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Psalm 8[a]

Divine Majesty and Human Dignity

For the leader; “upon the gittith.”[b] A psalm of David.

O Lord, our Lord,
    how awesome is your name through all the earth!

I will sing of your majesty above the heavens
    with the mouths of babes(A) and infants.[c]
You have established a bulwark against your foes,
    to silence enemy and avenger.

When I see your heavens, the work of your fingers,
    the moon and stars that you set in place—
[d]What is man that you are mindful of him,(B)
    and a son of man that you care for him?(C)
Yet you have made him little less than a god,[e]
    crowned him with glory and honor.
You have given him rule over the works of your hands,(D)
    put all things at his feet:
All sheep and oxen,
    even the beasts of the field,
The birds of the air, the fish of the sea,
    and whatever swims the paths of the seas.

10 O Lord, our Lord,
    how awesome is your name through all the earth!


  1. Psalm 8 While marvelling at the limitless grandeur of God (Ps 8:2–3), the psalmist is struck first by the smallness of human beings in creation (Ps 8:4–5), and then by the royal dignity and power that God has graciously bestowed upon them (Ps 8:6–9).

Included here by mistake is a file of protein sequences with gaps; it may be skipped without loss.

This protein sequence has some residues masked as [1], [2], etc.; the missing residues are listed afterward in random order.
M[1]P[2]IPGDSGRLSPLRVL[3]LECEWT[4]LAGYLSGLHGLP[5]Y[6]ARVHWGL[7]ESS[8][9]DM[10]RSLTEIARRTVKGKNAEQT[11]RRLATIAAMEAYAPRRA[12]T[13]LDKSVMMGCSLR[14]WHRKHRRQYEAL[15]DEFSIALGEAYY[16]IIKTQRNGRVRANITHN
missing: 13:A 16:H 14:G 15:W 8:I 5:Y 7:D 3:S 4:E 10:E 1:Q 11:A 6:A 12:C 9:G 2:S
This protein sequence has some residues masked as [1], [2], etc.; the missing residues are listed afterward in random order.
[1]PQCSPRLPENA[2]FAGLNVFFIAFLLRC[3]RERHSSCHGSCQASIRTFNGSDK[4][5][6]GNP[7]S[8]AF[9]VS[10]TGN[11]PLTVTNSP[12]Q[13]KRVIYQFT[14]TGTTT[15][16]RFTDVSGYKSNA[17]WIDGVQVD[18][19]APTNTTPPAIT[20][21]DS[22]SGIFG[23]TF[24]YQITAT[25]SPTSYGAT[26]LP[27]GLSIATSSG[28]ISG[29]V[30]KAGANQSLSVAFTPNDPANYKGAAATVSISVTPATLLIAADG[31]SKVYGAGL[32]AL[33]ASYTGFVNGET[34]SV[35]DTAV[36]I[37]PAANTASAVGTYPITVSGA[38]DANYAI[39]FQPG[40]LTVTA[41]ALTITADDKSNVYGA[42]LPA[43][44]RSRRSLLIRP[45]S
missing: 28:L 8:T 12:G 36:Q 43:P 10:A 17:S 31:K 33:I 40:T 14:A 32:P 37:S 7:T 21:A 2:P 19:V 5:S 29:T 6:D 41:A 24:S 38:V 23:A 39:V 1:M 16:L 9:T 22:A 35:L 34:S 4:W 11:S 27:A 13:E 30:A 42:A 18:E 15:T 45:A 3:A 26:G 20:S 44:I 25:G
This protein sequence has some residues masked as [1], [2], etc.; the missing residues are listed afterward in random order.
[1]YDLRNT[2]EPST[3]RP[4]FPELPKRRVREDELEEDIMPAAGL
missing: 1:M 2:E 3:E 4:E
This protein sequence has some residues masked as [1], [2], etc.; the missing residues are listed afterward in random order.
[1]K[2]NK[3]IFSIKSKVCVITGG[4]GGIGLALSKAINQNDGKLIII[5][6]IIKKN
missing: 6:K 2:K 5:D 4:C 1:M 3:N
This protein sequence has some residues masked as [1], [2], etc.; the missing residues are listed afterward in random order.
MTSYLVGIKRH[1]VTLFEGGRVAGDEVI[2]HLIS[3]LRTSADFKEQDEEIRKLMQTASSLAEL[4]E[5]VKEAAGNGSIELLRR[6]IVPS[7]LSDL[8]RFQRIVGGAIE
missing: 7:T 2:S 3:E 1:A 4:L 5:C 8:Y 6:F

2. 8:1 Upon the gittith: probably the title of the melody to which the Psalm was to be sung or a musical instrument.
  3. 8:3 With the mouths of babes and infants: the psalmist realizes that his attempts to praise such an awesome God are hopelessly inadequate and amount to little more than the sounds made by infants. Established a bulwark: an allusion to lost myth telling how God built a fortress for himself in the heavens in primordial times in his battle with the powers of chaos. This “bulwark” is the firmament. Enemy and avenger: probably cosmic enemies. The primeval powers of watery chaos are often personified in poetic texts (Ps 74:13–14; 89:11; Jb 9:13; 26:12–13; Is 51:9).
  4. 8:5 Man…a son of man: the emphasis is on the fragility and mortality of human beings to whom God has given great dignity.
  5. 8:6 Little less than a god: Hebrew ‘elohim, the ordinary word for “God” or “the gods” or members of the heavenly court. The Greek version translated ‘elohim by “angel, messenger”; several ancient and modern versions so translate. The meaning seems to be that God created human beings almost at the level of the beings in the heavenly world. Hb 2:9, translating “for a little while,” finds the eminent fulfillment of this verse in Jesus Christ, who was humbled before being glorified, cf. also 1 Cor 15:27 where St. Paul applies to Christ the closing words of Ps 8:7.